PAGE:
Families return to N.Y. for TWA memorialsJuly 17, 1997
Web posted at: 1:13 p.m. EDT (1713 GMT)
NEW YORK (CNN) -- Family and friends of TWA Flight 800 victims gathered in New York Thursday for several memorial services marking the one-year anniversary of the fiery crash and remembering the 230 people who died in the disaster.
St. Patrick's Cathedral on Manhattan's Fifth Avenue was packed Thursday morning for a memorial Mass remembering the victims of the still-unexplained explosion. Among those in attendance with the families were FBI Director Louis Freeh and Cardinal John O'Connor.
In the afternoon, New York Gov. George Pataki is hosting a memorial service at Smith Point Park on Long Island, near the crash site.
Another service is planned Thursday in Montoursville, Pennsylvania, the hometown of 16 high school French Club members and five adult chaperones who were among the victims.
TWA Flight 800, a Paris-bound Boeing 747, broke apart minutes after takeoff from Kennedy Airport on June 17, 1996, and crashed into the Atlantic Ocean.
President Clinton, speaking in Washington, said he wished there was an answer for the families about exactly what happened that night. "It's been a very frustrating experience for me not to know 100 percent what caused that crash," he said. (222K/20 sec. AIFF or WAV sound)
Hundreds return to share grief
"I hope that this weekend will be a turning point," said Cindy Hurd of Maryland, whose brother, Jamie, died in the crash. She was among hundreds of people who returned to share their grief and remember happier times.
"No one knows better than anyone here what we're going through, what we feel, because they're going through the same thing," said Aurelie Becker of St. Petersburg, Florida, who lost her teen-age daughter in the crash.
TWA flight attendant Cherie Morris lost several friends in the tragedy. She said when she and friends get together for lunch, they often put out an empty chair and a wine glass for a friend lost in the explosion.
"We have so much in common. We understand how we are feeling without even speaking about it," Morris said.
Morris was among some 1,000 TWA employees who gathered Wednesday at a Kennedy Airport hangar, where TWA held its own memorial service to remember TWA employees and their family members who died. An 800-pound stone and steel sculpture was unveiled at the ceremony.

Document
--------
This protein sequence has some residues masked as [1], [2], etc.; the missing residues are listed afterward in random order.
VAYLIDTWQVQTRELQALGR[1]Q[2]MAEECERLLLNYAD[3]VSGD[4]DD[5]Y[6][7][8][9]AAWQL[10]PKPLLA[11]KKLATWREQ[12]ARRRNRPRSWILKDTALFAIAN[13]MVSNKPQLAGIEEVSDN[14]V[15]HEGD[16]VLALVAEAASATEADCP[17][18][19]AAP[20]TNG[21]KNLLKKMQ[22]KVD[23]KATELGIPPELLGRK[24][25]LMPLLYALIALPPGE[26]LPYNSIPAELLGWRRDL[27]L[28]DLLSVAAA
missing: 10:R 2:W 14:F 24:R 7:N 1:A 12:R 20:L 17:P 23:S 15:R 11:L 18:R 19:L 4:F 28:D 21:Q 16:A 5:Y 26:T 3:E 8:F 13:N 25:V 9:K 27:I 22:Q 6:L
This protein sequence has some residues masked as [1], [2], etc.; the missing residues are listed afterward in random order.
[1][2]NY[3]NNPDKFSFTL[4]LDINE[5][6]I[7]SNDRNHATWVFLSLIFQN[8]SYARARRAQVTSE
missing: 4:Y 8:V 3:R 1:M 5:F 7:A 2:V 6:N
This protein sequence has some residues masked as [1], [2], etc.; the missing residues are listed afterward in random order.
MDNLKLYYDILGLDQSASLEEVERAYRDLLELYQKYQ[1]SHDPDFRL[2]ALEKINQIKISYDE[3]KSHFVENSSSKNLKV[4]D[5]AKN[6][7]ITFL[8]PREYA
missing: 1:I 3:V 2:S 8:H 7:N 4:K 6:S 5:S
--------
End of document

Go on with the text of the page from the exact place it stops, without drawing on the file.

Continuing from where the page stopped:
Meanwhile, investigation continues
Government investigators say an explosion within the plane's center fuel tank caused the crash, but they don't know what caused the explosion. Officials have been reluctant to completely rule out a bomb or missile, but in recent public statements they have leaned heavily toward mechanical failure as the likely cause of the blast.
Investigators this week are conducting test flights using a 747 to recreate the conditions of the crash. Three to four test flights have been conducted and another set is planned, National Transportation Safety Board Vice Chairman Bob Francis told CNN Thursday. (229K/22 sec. AIFF or WAV sound)
"There's no limit on any of these things in the totality of this investigation," Francis said. "As long as we think that there's something else that we can do that may lead us to the answer, we're going to continue to do it." (219K/20 sec. AIFF or WAV sound)
FBI Assistant Director Jim Kallstrom also told CNN Thursday he was determined to find an answer.
"We know that some of these things don't come easy," Kallstrom said. "We see a lot of cases that take years and years to solve. So we're used to that. But in our blood, in our gut, we want the answer, obviously." (341K/30 sec. AIFF or WAV sound)
Some want TWA, Boeing to pay
Family members want the answer as well. Some also want financial compensation.
Joe Lychner, who lost his family on the flight, claimed the crash was a result of the age of the Boeing 747, coupled with what he called "an original design problem" in the craft. He said TWA and Boeing should compensate surviving family members.
"One year ago, TWA and Boeing killed my entire family and killed 227 other people. And they are responsible for that," he said.
Victims' families must seek compensation under the Death on the High Seas Act of 1920, which effectively limits lawsuits by survivors to lost income. The Supreme Court has ruled that the maritime act is the only law that applies to airline disasters in international waters, such as the TWA crash.
"The issue is that, unless you were a wage earner, under the Death on the High Seas Act, what their contention is, you have no worth at all," Lychner said.
Reuters contributed to this report.
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